Action potential reflection and failure at axon branch points cause stepwise changes in EPSPs in a neuron essential for learning

Stephen A. Baccus, Brian D. Burrell, Christie L. Sahley, Kenneth J. Muller

Research output: Contribution to journalArticlepeer-review

54 Scopus citations


In leech mechanosensory neurons, action potentials reverse direction, or reflect, at central branch points. This process enhances synaptic transmission from individual axon branches by rapidly activating synapses twice, thereby producing facilitation. At the same branch points action potentials may fail to propagate, which can reduce transmission. It is now shown that presynaptic action potential reflection and failure under physiological conditions influence transmission to the same postsynaptic neuron, the S cell. The S cell is an interneuron essential for a form of nonassociative learning, sensitization of the whole body shortening reflex. The P to S synapse has components that appear monosynaptic (termed 'direct') and polysynaptic, both with glutamatergic pharmacology. Reflection at P cell branch points on average doubled transmission to the S cell, whereas action potential failure, or conduction block, at the same branch points decreased it by one-half. Each of two different branch points affected transmission, indicating that the P to S connection is spatially distributed around these branch points. This was confirmed by examining the locations of individual contacts made by the P cell with the S cell and its electrically coupled partner C cells. These results show that presynaptic neuronal morphology produces a range of transmission states at a set of synapses onto a neuron necessary for a form of learning. Reflection and conduction block are activity-dependent and are basic properties of action potential propagation that have been seen in other systems, including axons and dendrites in the mammalian brain. Individual branch points and the distribution of synapses around those branch points can substantially influence neuronal transmission and plasticity.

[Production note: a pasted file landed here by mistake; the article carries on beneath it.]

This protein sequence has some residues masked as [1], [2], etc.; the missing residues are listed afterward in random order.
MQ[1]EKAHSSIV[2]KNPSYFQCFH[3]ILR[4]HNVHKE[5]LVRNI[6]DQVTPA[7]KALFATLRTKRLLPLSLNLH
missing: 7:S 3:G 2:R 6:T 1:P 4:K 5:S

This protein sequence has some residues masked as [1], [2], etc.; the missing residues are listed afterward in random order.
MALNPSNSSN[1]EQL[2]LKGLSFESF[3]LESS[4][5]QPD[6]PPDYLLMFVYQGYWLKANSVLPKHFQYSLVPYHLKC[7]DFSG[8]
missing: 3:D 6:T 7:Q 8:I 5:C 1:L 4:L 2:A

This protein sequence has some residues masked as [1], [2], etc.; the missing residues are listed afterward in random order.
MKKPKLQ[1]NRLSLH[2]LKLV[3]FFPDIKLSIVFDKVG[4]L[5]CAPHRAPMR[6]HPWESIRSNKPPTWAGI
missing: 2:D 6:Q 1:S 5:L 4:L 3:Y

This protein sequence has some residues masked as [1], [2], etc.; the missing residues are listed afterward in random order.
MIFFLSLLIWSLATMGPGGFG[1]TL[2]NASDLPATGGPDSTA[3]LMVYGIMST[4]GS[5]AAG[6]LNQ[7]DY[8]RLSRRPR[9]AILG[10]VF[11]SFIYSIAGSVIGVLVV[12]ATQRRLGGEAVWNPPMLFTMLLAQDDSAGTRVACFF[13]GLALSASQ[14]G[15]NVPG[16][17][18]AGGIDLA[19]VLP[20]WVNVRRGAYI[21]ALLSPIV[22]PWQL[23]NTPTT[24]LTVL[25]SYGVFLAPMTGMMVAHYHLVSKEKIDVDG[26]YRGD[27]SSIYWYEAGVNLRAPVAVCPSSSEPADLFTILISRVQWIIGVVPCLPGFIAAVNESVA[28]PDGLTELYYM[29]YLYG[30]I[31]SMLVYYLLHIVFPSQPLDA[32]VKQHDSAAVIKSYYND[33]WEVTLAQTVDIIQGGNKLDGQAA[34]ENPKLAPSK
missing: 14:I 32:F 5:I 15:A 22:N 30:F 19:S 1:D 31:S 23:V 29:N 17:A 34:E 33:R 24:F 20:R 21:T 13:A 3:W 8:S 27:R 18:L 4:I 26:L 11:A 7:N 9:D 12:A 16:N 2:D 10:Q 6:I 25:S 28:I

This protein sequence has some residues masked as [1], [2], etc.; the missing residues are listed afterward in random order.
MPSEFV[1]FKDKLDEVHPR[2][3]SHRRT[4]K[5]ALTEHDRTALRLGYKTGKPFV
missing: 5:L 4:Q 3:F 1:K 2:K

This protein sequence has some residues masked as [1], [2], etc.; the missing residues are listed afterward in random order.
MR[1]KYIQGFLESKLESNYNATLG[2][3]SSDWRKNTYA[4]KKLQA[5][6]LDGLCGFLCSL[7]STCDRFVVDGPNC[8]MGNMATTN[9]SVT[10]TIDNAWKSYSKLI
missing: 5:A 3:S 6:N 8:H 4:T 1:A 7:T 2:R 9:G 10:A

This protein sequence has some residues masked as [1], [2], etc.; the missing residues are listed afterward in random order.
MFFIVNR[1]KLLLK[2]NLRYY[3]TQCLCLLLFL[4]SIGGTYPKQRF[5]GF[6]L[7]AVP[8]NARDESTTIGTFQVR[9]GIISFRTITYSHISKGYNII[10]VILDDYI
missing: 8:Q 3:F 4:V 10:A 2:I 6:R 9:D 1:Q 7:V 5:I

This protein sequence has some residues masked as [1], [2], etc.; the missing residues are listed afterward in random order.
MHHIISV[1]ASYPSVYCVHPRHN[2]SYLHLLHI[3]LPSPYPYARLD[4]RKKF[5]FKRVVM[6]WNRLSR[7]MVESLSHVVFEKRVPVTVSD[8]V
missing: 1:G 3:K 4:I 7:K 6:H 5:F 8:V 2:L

Original languageEnglish (US)
Pages (from-to)1693-1700
Number of pages8
JournalJournal of Neurophysiology
Issue number3
StatePublished - 2000
Externally publishedYes

ASJC Scopus subject areas

  • Neuroscience(all)
  • Physiology


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